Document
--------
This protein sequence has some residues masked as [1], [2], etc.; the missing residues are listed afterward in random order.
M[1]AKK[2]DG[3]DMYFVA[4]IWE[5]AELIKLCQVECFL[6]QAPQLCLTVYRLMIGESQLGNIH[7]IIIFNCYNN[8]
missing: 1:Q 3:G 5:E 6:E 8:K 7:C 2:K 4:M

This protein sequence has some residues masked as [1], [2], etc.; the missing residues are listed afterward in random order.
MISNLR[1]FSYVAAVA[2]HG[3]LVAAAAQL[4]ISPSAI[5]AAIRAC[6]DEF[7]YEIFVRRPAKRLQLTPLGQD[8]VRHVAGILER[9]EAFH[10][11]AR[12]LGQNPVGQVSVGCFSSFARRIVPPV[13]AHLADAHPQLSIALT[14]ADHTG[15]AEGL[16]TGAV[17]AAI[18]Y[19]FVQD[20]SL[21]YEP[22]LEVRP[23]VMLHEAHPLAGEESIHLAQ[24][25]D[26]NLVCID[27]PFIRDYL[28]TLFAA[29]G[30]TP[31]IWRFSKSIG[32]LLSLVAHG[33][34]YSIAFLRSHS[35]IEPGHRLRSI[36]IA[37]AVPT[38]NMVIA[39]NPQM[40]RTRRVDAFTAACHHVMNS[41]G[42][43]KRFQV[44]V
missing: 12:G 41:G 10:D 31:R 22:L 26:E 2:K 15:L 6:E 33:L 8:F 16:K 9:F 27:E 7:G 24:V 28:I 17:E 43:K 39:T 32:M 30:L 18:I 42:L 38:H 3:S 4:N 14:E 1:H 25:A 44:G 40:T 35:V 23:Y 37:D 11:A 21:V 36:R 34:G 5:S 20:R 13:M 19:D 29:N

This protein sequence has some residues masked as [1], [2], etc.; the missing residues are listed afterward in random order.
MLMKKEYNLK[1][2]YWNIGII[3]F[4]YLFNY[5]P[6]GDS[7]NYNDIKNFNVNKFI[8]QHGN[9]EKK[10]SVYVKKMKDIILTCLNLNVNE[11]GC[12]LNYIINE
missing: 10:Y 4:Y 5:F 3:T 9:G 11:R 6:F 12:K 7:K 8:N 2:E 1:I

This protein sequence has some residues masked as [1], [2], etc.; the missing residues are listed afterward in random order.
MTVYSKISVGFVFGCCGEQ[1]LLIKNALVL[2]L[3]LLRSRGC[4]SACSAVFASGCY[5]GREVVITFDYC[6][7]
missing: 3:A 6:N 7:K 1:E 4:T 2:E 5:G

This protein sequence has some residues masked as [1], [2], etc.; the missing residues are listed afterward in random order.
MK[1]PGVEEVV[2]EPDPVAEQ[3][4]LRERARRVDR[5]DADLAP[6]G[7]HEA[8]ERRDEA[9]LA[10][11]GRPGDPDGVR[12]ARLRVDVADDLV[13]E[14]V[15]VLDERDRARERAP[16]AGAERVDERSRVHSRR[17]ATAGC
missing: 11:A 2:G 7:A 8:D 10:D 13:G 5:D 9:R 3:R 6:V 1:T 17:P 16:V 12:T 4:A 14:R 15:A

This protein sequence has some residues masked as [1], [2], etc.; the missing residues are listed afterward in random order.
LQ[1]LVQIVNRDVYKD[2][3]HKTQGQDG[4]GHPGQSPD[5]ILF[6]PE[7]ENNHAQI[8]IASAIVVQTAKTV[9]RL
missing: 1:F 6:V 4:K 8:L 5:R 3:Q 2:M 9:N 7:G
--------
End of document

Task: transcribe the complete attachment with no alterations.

This protein sequence has some residues masked as [1], [2], etc.; the missing residues are listed afterward in random order.
M[1]AKK[2]DG[3]DMYFVA[4]IWE[5]AELIKLCQVECFL[6]QAPQLCLTVYRLMIGESQLGNIH[7]IIIFNCYNN[8]
missing: 1:Q 3:G 5:E 6:E 8:K 7:C 2:K 4:M

This protein sequence has some residues masked as [1], [2], etc.; the missing residues are listed afterward in random order.
MISNLR[1]FSYVAAVA[2]HG[3]LVAAAAQL[4]ISPSAI[5]AAIRAC[6]DEF[7]YEIFVRRPAKRLQLTPLGQD[8]VRHVAGILER[9]EAFH[10][11]AR[12]LGQNPVGQVSVGCFSSFARRIVPPV[13]AHLADAHPQLSIALT[14]ADHTG[15]AEGL[16]TGAV[17]AAI[18]Y[19]FVQD[20]SL[21]YEP[22]LEVRP[23]VMLHEAHPLAGEESIHLAQ[24][25]D[26]NLVCID[27]PFIRDYL[28]TLFAA[29]G[30]TP[31]IWRFSKSIG[32]LLSLVAHG[33][34]YSIAFLRSHS[35]IEPGHRLRSI[36]IA[37]AVPT[38]NMVIA[39]NPQM[40]RTRRVDAFTAACHHVMNS[41]G[42][43]KRFQV[44]V
missing: 12:G 41:G 10:D 31:R 22:L 26:E 2:K 15:L 6:E 33:L 8:F 16:K 9:F 27:E 7:G 24:V 28:I 17:E 43:K 39:T 32:M 30:L 18:I 42:L 38:H 3:S 4:N 14:E 1:H 25:A 44:G 40:T 35:V 23:Y 37:D 11:A 21:V 36:R 34:G 5:S 20:R 13:M 19:D 29:N

This protein sequence has some residues masked as [1], [2], etc.; the missing residues are listed afterward in random order.
MLMKKEYNLK[1][2]YWNIGII[3]F[4]YLFNY[5]P[6]GDS[7]NYNDIKNFNVNKFI[8]QHGN[9]EKK[10]SVYVKKMKDIILTCLNLNVNE[11]GC[12]LNYIINE
missing: 10:Y 4:Y 5:F 3:T 9:G 11:R 6:F 12:K 7:K 8:N 2:E 1:I

This protein sequence has some residues masked as [1], [2], etc.; the missing residues are listed afterward in random order.
MTVYSKISVGFVFGCCGEQ[1]LLIKNALVL[2]L[3]LLRSRGC[4]SACSAVFASGCY[5]GREVVITFDYC[6][7]
missing: 3:A 6:N 7:K 1:E 4:T 2:E 5:G

This protein sequence has some residues masked as [1], [2], etc.; the missing residues are listed afterward in random order.
MK[1]PGVEEVV[2]EPDPVAEQ[3][4]LRERARRVDR[5]DADLAP[6]G[7]HEA[8]ERRDEA[9]LA[10][11]GRPGDPDGVR[12]ARLRVDVADDLV[13]E[14]V[15]VLDERDRARERAP[16]AGAERVDERSRVHSRR[17]ATAGC
missing: 11:A 2:G 7:A 8:D 10:D 13:G 5:D 9:R 3:R 6:V 1:T 17:P 16:V 12:T 4:A 14:R 15:A

This protein sequence has some residues masked as [1], [2], etc.; the missing residues are listed afterward in random order.
LQ[1]LVQIVNRDVYKD[2][3]HKTQGQDG[4]GHPGQSPD[5]ILF[6]PE[7]ENNHAQI[8]IASAIVVQTAKTV[9]RL
missing: 1:F 6:V 4:K 8:L 5:R 3:Q 2:M 9:N 7:G